A memorial has been unveiled to commemorate a Dambusters crew who were shot down moments before reaching safety.
The Avro Lancaster – flown by Flt Cdr Henry Melvin “Dinghy” Young – was shot down after successfully bombing the Möhne Dam.
The aircraft came under fire from a German position on the Dutch coast.
Bombing raids on three dams in Germany’s Ruhr Valley took place in May 1943, with eight aircraft lost.
Henry Young – known as “Dinghy” because he survived two crashes into the sea in an inflatable boat – flew in the first wave of attacks on three major dams in Germany’s industrial Ruhr Valley using Barnes Wallis’ bouncing bomb.
But as his aircraft AJ-A turned to return for home across the North Sea, just moments from safety, it was hit by the last German position near Castricum aan Zee, Netherlands.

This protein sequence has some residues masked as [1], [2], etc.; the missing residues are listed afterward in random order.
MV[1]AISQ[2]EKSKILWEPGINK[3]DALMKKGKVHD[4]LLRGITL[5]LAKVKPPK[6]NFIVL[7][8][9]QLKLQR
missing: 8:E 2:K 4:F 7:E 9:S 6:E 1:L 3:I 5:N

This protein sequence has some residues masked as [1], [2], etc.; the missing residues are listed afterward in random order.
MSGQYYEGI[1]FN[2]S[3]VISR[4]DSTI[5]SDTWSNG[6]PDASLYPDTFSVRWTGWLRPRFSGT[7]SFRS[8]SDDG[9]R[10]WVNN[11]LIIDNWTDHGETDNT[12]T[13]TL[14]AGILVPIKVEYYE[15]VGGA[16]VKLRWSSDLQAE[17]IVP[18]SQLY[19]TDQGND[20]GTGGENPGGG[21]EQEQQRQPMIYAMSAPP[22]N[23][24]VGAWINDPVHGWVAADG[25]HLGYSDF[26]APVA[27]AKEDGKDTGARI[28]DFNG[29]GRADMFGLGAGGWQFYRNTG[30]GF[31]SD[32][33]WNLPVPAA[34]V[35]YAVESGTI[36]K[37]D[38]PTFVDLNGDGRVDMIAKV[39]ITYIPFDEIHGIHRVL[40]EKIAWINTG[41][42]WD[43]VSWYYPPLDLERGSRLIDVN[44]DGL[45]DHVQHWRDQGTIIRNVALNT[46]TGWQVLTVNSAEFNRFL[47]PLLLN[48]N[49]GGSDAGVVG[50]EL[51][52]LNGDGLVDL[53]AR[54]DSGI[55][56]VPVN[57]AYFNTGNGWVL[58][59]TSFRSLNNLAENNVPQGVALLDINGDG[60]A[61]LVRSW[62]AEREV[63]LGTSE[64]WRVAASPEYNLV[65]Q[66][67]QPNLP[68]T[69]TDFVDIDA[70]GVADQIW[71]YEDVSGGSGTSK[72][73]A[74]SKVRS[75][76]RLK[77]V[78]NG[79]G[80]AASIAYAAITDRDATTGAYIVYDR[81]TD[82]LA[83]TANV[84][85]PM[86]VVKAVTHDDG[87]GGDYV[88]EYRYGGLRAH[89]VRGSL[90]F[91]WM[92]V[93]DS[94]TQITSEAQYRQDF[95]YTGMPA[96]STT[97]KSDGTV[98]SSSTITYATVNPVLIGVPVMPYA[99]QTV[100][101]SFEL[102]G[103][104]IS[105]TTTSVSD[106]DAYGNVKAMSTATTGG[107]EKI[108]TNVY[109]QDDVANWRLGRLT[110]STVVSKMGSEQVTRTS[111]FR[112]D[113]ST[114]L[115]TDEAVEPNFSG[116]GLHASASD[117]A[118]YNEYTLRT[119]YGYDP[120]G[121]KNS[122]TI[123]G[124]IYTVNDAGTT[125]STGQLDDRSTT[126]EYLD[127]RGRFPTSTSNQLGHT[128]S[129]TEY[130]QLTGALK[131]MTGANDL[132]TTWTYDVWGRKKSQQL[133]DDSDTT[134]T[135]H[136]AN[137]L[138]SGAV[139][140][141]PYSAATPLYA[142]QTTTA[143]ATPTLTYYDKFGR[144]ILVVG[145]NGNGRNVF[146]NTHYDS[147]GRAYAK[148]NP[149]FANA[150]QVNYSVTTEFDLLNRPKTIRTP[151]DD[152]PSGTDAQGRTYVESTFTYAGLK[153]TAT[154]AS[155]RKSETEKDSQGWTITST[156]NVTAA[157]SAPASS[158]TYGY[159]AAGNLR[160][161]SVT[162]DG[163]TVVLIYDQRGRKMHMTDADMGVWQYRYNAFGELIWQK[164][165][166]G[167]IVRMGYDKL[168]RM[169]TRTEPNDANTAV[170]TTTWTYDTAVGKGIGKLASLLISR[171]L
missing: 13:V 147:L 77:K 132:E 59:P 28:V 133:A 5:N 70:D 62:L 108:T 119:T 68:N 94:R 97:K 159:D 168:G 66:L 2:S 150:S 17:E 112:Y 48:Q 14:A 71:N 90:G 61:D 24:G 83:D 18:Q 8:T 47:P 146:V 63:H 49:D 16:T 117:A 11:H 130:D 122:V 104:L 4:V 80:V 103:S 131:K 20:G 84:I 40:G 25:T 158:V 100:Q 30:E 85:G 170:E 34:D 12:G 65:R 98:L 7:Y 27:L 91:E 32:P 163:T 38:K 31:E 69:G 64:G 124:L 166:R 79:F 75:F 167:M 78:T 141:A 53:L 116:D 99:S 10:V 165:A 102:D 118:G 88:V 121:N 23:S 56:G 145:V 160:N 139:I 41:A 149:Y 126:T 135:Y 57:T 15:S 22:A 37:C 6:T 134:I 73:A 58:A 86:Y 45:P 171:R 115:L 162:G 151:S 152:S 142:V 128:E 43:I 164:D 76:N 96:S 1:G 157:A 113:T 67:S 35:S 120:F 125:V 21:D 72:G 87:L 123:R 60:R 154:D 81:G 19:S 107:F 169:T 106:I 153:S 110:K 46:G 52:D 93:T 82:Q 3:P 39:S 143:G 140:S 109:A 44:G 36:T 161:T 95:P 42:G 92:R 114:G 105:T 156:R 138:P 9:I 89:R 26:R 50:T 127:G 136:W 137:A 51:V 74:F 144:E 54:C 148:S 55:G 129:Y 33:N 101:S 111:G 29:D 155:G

The bodies of the men were washed ashore over the following days and were buried at nearby Bergen cemetery.
Funds for the memorial were raised by Marielle Plugge van Dalen and her father, Jan, who set up the 617 Squadron Netherlands Aircrew Memorial Foundation.
She said: “We’ve been working on the memorial for quite a long time – it’s very important we do this for the men who died here on the beach 75 years ago.”
“I was born in 1981, way after the war – but I still get emotional about it – especially when I know these guys were younger then me – and it is just amazing what they did,” she added.
- The audacious attack on German reservoirs in the Ruhr Valley with “bouncing bombs” was a major coup for the British
- Immortalised in the Dambusters film, the aim was to flood a vast area in one raid
- 19 bombers left RAF Scampton, near Lincoln, in three waves on the night of 16 May 1943. The first headed to the Möhne and the Eder Dams, the second and third to the Sorpe dam
- Out of the 133 crew that set off, only 77 returned
- The Sorpe Dam was damaged but the Mohne and Eder Dams were destroyed, flooding the Ruhr valley and killing an estimated 1,300 people, mostly civilians